War with words
In 2003, the calm in Daoud Hari's village in the Darfur region of Sudan was shattered by the roar of helicopter gunships. Shortly afterwards, government-backed janjaweed militiamen swept in on horseback, raping and murdering and torching homes. By the time their work was done, "ashes and graves" were all that remained of this once thriving, vibrant village. His brother was killed but Hari managed to escape across the nebulous border with Chad to a refugee camp, where his English, Arabic and mother tongue, Zaghawa, were strong enough to get him recruited to a UN team charged with deciding whether the atrocities should be classed as genocide. In all, he heard the accounts of 1,134 survivors, heart-rending each and every one.
While others took up arms, Hari chose to fight with words and a mobile phone filled with the numbers of rebel commanders, local bigwigs and NGO officials. Determined that his people's story reach the wider world, he began acting as a guide and translator for foreign journalists, accompanying them on perilous trips back to Darfur. Sudan had banned reporters from the region, branding them foreign spies, and helping them was a crime punishable by death. On one such trip Hari, his Chadian driver, and an American journalist were captured and moved from prison to prison, tortured and beaten along the way. The story of their eventual release is gripping as any thriller.
Despite its harrowing content, this is not a bleak book. Seamless digressions evoke Hari's childhood, a vivid blend of traditions stretching back thousands of years and fragments of Western culture - novels like Oliver Twist and Jane Eyre along with Clint Eastwood movies. His love of the natural world and of camels in particular is transcendent. Horror and joy both are captured in bold, lucid prose, and in his diciest moments, Hari draws on a fearless gallows humour. Standing in a dusty road with a warm gun muzzle pressed against his temple, for instance, he wonders whether it had been fired recently or had just grown hot from the sun. "I decided that if these were about to be my last thoughts, I should try some better ones instead."
The book ends with a "Darfur Primer", enabling Hari to unpick the complex tangle of modern greed and ancient hatreds that have fuelled the atrocities. His outlook for the region remains optimistic, and against all the odds, what shines through is a belief in the essential beauty of life. As he puts it, "To not get killed is a very good thing. It makes you smile again and again, foolishly, helplessly for several hours. Amazing."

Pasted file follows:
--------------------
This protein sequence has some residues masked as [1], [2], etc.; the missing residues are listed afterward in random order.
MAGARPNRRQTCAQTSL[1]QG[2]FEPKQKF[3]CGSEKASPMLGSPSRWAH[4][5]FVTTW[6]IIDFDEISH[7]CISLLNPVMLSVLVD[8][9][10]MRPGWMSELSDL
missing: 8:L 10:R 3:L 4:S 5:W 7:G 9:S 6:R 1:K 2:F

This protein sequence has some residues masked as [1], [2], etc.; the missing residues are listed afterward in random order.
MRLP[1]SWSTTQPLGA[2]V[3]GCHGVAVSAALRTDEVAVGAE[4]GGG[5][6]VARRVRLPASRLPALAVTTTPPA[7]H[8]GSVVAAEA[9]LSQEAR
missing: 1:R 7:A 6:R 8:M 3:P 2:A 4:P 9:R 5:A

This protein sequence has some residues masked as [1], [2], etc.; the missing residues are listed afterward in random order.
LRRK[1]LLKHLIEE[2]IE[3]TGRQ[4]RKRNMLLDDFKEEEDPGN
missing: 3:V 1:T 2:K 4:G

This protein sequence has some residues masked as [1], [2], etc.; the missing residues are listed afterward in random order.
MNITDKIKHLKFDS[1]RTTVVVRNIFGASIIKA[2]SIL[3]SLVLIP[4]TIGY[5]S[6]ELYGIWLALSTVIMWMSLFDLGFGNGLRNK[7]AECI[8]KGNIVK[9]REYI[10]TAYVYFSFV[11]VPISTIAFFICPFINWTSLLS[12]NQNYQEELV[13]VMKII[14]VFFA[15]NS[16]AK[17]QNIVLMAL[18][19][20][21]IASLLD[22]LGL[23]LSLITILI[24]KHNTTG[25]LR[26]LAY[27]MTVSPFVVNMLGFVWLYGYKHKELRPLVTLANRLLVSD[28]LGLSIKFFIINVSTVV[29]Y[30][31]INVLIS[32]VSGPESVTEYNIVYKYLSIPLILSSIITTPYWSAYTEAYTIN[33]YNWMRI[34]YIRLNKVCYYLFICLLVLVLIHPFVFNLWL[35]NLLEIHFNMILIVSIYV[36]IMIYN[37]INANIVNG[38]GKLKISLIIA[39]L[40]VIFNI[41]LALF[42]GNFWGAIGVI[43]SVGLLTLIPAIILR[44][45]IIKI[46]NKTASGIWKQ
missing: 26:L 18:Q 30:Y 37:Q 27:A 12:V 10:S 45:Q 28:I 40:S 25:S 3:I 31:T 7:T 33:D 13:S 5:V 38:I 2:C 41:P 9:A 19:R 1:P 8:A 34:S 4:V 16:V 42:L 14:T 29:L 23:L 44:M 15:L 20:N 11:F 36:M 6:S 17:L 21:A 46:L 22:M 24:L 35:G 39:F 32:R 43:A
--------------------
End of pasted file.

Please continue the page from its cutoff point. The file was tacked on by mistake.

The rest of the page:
Helpless At nine years old, golden-haired, mixed-race Rachel Fox is possessed of a beauty so luminous that strangers stop her frowsy lone parent Celia in the street to remark upon it. Unfortunately, she has also caught the eye of repairman Ron. When a blackout engulfs Toronto one hot summer's night, Ron snatches Rachel and locks her in his basement, helped by his girlfriend, a former junkie. Though he tells himself that he is saving Rachel from an imagined child molester, his own darkest desires soon simmer to the surface. Neither overly sentimental nor gratuitously graphic, this chilling tale unfolds from the alternating viewpoints of its main characters. While Ron grapples with his paedophilic impulses, Rachel begins to trust him and a distraught Celia distracts herself from the seemingly futile police hunt with reflections on the possessive aspect of parent-child love. Though this tense narrative doesn't quite come together as a novel, its constituent parts will enthral and unnerve in equal measure.
The Dawn Patrol Boone Daniels was riding waves on his father's shoulders before he could toddle on his own two feet, so it's not surprising that as an adult, he lives to surf those same Californian waters. To make ends meet, he works as a private investigator, but when the strait-laced British lawyer Petra Hall hires him, he finds himself embroiled in a case that gets his adrenalin pumping faster than a "thunder crusher" with a 20-foot peak. What begins as a simple hunt for a witness who has vanished ahead of an arson trial soon deepens to encompass a murdered stripper, a child prostitution ring, and Hawaiian gangs. Along the way, Boone must untangle his own relationships and deal with the mystery behind his short-lived police career. Diverting and snappily written, this novel may not teach you much you haven't already read about human nature, but you'll pick up plenty about surfing and the metaphysics of big waves.
My Revolutions Mike Frame will shortly turn 50 and he is not looking forward to it at all. The narrator of Hari Kunzru's driven third novel has more reason than most to cower before this milestone: he is not really going to be 50, and he isn't Mike Frame; he's Chris Carver, a failed 1960s anarchist whose CV runs to bombings and auto theft. Naturally, his wife and stepdaughter know nothing of his past, but a shady character from those feverish years is now threatening to expose him. At around about the same time, a sighting of an ex-lover and former comrade - a woman he'd long supposed dead - has him gazing yearningly back. As a former subversive, Chris has shifty, mixed feelings about his present life of provincial ease, working in an antiquarian bookshop while his partner Miranda goes from strength to strength as an entrepreneur. While the narrative toggles back and forth between past and present, Kunzru considers the moment at which idealism curdles into something far more lethal.